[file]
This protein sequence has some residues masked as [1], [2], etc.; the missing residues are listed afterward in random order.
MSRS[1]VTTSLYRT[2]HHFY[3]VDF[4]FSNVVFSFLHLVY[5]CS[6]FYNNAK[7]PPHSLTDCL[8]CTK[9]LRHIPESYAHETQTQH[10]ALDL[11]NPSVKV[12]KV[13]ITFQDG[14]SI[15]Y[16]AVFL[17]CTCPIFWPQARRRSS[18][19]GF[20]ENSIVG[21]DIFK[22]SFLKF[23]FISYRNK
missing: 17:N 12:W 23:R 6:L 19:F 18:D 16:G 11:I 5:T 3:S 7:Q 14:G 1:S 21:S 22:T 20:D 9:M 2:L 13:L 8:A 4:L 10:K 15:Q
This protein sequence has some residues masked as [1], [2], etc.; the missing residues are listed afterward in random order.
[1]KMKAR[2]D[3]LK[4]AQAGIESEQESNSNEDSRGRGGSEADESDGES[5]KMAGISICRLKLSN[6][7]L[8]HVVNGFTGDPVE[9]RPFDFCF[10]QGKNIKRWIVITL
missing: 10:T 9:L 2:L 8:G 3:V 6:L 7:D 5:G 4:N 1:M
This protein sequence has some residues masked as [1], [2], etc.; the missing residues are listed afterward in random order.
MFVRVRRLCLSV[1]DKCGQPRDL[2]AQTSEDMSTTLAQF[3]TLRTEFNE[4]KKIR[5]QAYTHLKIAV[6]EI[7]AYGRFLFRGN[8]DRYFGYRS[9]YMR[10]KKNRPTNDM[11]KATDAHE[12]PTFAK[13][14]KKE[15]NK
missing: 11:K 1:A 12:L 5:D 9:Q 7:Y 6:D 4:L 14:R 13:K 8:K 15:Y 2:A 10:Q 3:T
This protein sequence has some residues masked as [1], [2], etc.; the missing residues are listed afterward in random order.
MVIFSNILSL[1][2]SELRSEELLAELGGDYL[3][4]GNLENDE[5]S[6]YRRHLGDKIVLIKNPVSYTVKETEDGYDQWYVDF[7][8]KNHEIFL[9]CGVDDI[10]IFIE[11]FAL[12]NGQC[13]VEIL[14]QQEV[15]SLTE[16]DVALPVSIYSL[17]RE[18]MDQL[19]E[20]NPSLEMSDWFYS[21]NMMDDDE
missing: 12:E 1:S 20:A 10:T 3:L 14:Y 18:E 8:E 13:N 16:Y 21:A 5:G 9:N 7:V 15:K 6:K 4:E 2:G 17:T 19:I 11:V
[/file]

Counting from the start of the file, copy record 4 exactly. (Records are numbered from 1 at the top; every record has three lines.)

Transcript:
This protein sequence has some residues masked as [1], [2], etc.; the missing residues are listed afterward in random order.
MVIFSNILSL[1][2]SELRSEELLAELGGDYL[3][4]GNLENDE[5]S[6]YRRHLGDKIVLIKNPVSYTVKETEDGYDQWYVDF[7][8]KNHEIFL[9]CGVDDI[10]IFIE[11]FAL[12]NGQC[13]VEIL[14]QQEV[15]SLTE[16]DVALPVSIYSL[17]RE[18]MDQL[19]E[20]NPSLEMSDWFYS[21]NMMDDDE
missing: 12:E 1:S 20:A 10:T 3:L 14:Y 18:E 8:E 13:N 16:Y 21:A 5:G 9:N 7:V 15:K 6:K 4:E 2:G 17:T 19:I 11:V